The Master of Arts in Political Science is a 2 year, 30-credit hour program, offering both a thesis and a non-thesis option.
1. Thesis option: 24 graded course credits, 2 courses (6 credits) of ungraded research, and successful completion and defense of a master's thesis.
2. Non-thesis option: 30 graded course credits, and 2 original research papers.
The Master of Arts Program covers all subfields of the discipline, and it prepares students for careers in academic life and government such as pursuing a doctoral degree in political science or entering a career in a public/governmental agency, non-profit organization or private research organization.
In the thesis option, 24 graded course credits are required in addition to six ungraded research credits for a total of thirty (30) credit hours. The ungraded research hours should be spent preparing the thesis proposal and the thesis itself. Three of these ungraded credits will be completed as part of a seminar on how to write a major research paper/thesis. The M.A. thesis should demonstrate the ability to collect, interpret and analyze pertinent material on a research problem. Ideally, the M.A. thesis will be a journal-style paper of approximately 30-50 pages. The student is required to pass an oral examination defending the thesis in order to earn the degree.
In the non-thesis option, students are required to complete 30 graded course credits. In addition, students must submit two original research papers written in successful fulfillment of the requirements in two political science seminars of the student’s choosing. The faculty committee will then hold an oral exam in which the student must defend the papers. Candidates must pass the oral examinations in order to earn the degree.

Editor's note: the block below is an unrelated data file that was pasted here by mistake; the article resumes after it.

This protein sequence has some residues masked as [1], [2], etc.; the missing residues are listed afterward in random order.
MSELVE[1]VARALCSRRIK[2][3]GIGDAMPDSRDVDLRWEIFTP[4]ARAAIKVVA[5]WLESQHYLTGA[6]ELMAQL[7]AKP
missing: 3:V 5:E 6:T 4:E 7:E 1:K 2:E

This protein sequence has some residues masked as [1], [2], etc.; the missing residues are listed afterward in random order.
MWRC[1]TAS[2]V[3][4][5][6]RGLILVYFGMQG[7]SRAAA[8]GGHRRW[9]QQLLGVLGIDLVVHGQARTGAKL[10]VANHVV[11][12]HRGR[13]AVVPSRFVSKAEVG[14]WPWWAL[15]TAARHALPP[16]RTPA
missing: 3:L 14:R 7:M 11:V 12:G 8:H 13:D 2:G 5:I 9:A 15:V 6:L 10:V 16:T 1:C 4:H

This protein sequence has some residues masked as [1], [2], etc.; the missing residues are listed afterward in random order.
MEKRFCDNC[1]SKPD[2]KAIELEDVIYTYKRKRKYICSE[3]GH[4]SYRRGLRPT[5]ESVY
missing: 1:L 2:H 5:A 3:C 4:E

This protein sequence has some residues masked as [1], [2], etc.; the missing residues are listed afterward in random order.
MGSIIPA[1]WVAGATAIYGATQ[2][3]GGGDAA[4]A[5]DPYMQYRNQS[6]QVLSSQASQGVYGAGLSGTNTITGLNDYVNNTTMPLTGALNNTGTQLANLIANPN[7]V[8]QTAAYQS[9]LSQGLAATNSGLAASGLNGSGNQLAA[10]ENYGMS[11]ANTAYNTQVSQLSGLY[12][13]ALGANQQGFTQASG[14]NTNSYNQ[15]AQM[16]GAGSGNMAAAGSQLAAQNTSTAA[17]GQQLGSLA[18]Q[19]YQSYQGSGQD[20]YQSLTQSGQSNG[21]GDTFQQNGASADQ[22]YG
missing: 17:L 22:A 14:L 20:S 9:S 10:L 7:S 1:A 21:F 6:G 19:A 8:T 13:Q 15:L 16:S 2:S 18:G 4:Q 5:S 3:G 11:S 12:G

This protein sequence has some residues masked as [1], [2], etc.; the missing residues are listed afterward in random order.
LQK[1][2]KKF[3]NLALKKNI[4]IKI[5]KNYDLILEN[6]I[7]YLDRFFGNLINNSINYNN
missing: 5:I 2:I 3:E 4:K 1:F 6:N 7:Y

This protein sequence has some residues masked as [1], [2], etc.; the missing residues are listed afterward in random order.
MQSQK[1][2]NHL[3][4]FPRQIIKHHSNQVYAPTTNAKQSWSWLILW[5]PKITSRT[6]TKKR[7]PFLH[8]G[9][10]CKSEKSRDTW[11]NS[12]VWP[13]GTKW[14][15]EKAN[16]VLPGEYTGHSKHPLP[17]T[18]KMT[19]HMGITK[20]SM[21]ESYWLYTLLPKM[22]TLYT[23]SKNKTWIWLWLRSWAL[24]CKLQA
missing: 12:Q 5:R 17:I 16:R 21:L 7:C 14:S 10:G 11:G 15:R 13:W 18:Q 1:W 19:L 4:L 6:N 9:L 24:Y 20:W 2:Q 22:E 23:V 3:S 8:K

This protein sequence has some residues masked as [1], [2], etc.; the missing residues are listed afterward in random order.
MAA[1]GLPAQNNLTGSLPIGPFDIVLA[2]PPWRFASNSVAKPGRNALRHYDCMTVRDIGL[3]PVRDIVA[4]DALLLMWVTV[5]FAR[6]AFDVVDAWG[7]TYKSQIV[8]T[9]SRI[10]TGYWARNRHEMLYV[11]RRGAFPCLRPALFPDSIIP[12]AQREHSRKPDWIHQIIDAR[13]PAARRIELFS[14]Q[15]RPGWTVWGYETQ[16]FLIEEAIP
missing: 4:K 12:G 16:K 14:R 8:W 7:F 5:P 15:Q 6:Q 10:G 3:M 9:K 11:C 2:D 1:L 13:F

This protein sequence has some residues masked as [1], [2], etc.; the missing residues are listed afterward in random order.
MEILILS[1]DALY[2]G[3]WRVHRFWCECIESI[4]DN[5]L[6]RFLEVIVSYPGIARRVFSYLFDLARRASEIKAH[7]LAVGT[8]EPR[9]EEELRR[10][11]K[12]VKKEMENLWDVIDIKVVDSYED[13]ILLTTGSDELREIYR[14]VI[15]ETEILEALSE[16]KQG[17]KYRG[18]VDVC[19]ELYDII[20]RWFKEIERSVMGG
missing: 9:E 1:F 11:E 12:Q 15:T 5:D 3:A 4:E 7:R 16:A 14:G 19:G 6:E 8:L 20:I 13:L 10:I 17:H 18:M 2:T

The Master of Arts in Political Science is designed for persons with a bachelor degree who have career interests in public service, government, or higher education teaching.
Students in the M.A. Political Science program will specialize in one of the educational tracks.
Track #1: American Government
Students will concentrate on courses dealing with the American Federal System. This track will prepare them for doctoral programs in Political Science and education and skills to compete for jobs in federal, state or local public agencies, corporate governmental relations positions, and non-profit advocacy groups. Possible elective courses include Contemporary Political Theory, Representation: Congress and the Constitution, Seminar in Campaigns and Elections, Campaign Management, the American Presidency, Seminar in American Government, The Policy Paradox: Public Policy in the 21st Century, Internship and Special Topics.
Track #2: American Legal System
In addition to assisting students to prepare for admission and successful completion of law school, this option is designed to provide graduate students with professional knowledge and skills needed to work in a variety of settings including: law enforcement, the judicial system, and non-profit advocacy groups on issues related to criminal justice reform. Electives in this concentration could include: Seminar in American Government, the American Judicial System, Civil Liberties and Civil Rights, Public Policy in the 21st Century as well as special topics courses on areas of interest.
Track #3: International Relations
This concentration will provide students with broad based education and skills that will enable them to become leaders in the global environment. The concentration will focus on policies and relationships with Africa. Elective courses may include: African American Politics, Global Politics, United States Foreign Policy and the Politics of Africa.
Admissions Criteria and Application Requirements
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